NFL, union to meet with WADA on HGH testing

August 23, 2011

Representatives of the NFL, the players’ union and the World Anti-Doping Agency are scheduled to meet Wednesday in Montreal as the league and union continue to negotiate the details of a program to blood-test players for use of human growth hormone.

Several people in the sport said it remains likely that the two sides will complete arrangements in time for players to be tested for HGH beginning with the opening week of the regular season, as they had hoped.

But time is running short for those deliberations to reach a conclusion. There might have to be compromises on some issues for testing to begin on time, said people familiar with the negotiations, who spoke on the condition of anonymity because the talks are at a sensitive stage.

One possibility is delaying the start of game-day blood-testing for HGH. Under that proposal, the other elements of the HGH blood-testing program that wouldn’t take place on game days would be put into effect as scheduled.

NFL Commissioner Roger Goodell apparently is scheduled to participate in Wednesday’s meeting. NFL officials previously have consulted with representatives of WADA, which is based in Montreal, on drug-testing issues. Union officials have sought information from WADA about HGH blood-testing during this set of deliberations.

The new 10-year collective bargaining between the league and the union, which players approved earlier this month, contains provisions authorizing blood-testing of players for HGH. The NFL would be the first U.S. professional sports league to do so with the approval of their union. Currently, HGH is on the NFL’s list of banned performance-enhancing substances, but players are not tested for it.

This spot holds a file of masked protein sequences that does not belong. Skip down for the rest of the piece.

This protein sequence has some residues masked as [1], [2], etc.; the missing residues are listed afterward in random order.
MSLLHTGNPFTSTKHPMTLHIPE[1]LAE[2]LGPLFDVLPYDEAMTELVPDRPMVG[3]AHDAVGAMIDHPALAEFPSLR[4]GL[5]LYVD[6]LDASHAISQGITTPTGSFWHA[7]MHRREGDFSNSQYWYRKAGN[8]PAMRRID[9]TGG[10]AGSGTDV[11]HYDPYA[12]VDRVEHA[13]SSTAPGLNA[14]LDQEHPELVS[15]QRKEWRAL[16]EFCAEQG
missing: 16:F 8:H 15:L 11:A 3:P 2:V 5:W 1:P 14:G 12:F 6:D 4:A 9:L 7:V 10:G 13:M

The labor agreement says “the parties confirm that the [steroids-testing program] will include both annual blood testing and random blood testing for human growth hormone, with discipline for positive tests at the same level as for steroids.”

People on the players’ side have stressed that the players have not approved the details of the testing. If the arrangements are not completed by the league and union, the drug-testing program would be conducted under last season’s rules, without testing for HGH. But under those circumstances, the players also would lose the ability to appeal discipline imposed by the league under the drug program to an independent arbitrator, a provision it gained during the labor negotiations.

Under the program, each player would be blood-tested for HGH once during the preseason. Each player also would be subject to an unlimited number of random tests during the season and as many as six random tests during the offseason.

Goodell said soon after the labor deal was ratified that he expected the details to be worked out in time for the testing to begin when the regular season begins Sept. 8.

Mark Maske covers the NFL for The Washington Post.
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